Twinkly lights, candles, holiday
trees and plants, ornaments and other decorations are an important part
of holiday celebrations. Besides being festive and fun, the decorations
your family brings out every year can help children feel connected to
family traditions. To help make sure your decorations are safe, the
American Academy of Pediatrics offers some tips:
purchasing a live tree, check for freshness. The needles should be hard
to pull off, and should not break when you bend them. When you tap the
tree on the ground, only a few needles should fall off. Cut a few inches
off the bottom of the trunk before putting it in the stand, and be sure
to keep the stand filled with water.
all lights before hanging them on a tree or in your home, even if you
have just purchased them. Make sure all the bulbs work and that there
are no frayed wires, broken sockets or loose connections.
cautious about trimmings that may contain lead. Choose tinsel or
artificial icicles of plastic or nonleaded materials. Light strands may
contain lead in the bulb sockets and wire coating, sometimes in high
amounts. Make sure your lights are out of reach of young children who
might try to put lights in their mouths, and wash your hands after
Before using lights outdoors, check
labels to be sure they have been certified for outdoor use. To hold
lights in place, string them through hooks or insulated staples, not
nails or tacks. Never pull or tug lights to remove them. Plug all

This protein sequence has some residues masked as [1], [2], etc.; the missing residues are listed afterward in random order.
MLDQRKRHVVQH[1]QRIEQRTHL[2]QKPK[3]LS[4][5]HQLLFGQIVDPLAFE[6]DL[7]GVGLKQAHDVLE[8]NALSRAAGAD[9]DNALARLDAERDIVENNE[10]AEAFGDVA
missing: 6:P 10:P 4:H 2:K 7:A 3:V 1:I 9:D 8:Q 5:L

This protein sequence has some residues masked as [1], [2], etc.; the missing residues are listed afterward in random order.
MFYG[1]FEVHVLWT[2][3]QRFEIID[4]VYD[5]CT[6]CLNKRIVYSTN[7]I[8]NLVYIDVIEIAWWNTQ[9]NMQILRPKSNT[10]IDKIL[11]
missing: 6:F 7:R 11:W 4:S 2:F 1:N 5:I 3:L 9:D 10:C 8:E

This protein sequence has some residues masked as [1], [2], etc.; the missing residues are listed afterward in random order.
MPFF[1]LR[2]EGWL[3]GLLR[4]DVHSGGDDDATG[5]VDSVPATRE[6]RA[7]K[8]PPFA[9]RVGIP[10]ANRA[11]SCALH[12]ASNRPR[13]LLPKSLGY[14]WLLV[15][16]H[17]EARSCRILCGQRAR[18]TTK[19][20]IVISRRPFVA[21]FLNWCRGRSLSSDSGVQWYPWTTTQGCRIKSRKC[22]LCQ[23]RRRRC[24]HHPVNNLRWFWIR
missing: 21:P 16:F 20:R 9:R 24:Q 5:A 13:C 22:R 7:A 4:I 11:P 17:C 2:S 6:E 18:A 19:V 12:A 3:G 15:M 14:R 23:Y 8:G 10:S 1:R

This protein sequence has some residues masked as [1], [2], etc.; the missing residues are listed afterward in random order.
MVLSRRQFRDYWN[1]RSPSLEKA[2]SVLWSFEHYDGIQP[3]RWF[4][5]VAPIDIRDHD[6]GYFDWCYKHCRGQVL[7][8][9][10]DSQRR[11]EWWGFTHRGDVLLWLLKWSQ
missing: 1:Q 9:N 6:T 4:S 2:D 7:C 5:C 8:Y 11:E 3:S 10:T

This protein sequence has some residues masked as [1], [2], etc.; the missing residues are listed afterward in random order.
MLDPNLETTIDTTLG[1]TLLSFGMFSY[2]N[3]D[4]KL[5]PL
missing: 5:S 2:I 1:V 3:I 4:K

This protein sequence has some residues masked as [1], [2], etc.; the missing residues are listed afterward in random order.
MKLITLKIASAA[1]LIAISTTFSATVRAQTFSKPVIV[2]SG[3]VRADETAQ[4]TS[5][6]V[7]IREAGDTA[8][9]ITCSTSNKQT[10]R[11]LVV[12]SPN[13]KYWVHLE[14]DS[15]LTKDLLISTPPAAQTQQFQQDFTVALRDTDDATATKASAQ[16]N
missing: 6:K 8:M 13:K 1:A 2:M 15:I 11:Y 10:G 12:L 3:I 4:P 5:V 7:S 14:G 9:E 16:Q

outdoor electric decorations into circuits with ground fault circuit
interrupters to avoid potential shocks.
candles, remove flammable materials from the area, and place the candles
where they will not be knocked over. Never leave a burning candle
unattended. Do not use lighted candles on a tree or near other
evergreens. For more fire safety tips, listen to "Holiday Fire Safety" on HealthyChildren.org.
homes with small children, take special care to avoid decorations that
are sharp or breakable. Keep trimmings with small removable parts out of
the reach of children to prevent them from swallowing or inhaling small
pieces. Avoid trimmings that resemble candy or food that may tempt a
young child to eat them.
Remove all wrapping
papers, bags, paper, ribbons and bows from tree and fireplace areas
after gifts are opened. These items can pose suffocation and choking
hazards to a small child, or can cause a fire if near flame.
potentially poisonous holiday plant decorations, including mistletoe
berries, Jerusalem cherry, and holly berry, away from children.
Please feel free to use them in any print, online or broadcast story, with appropriate attribution of source.
© 2018 - American Academy of Pediatrics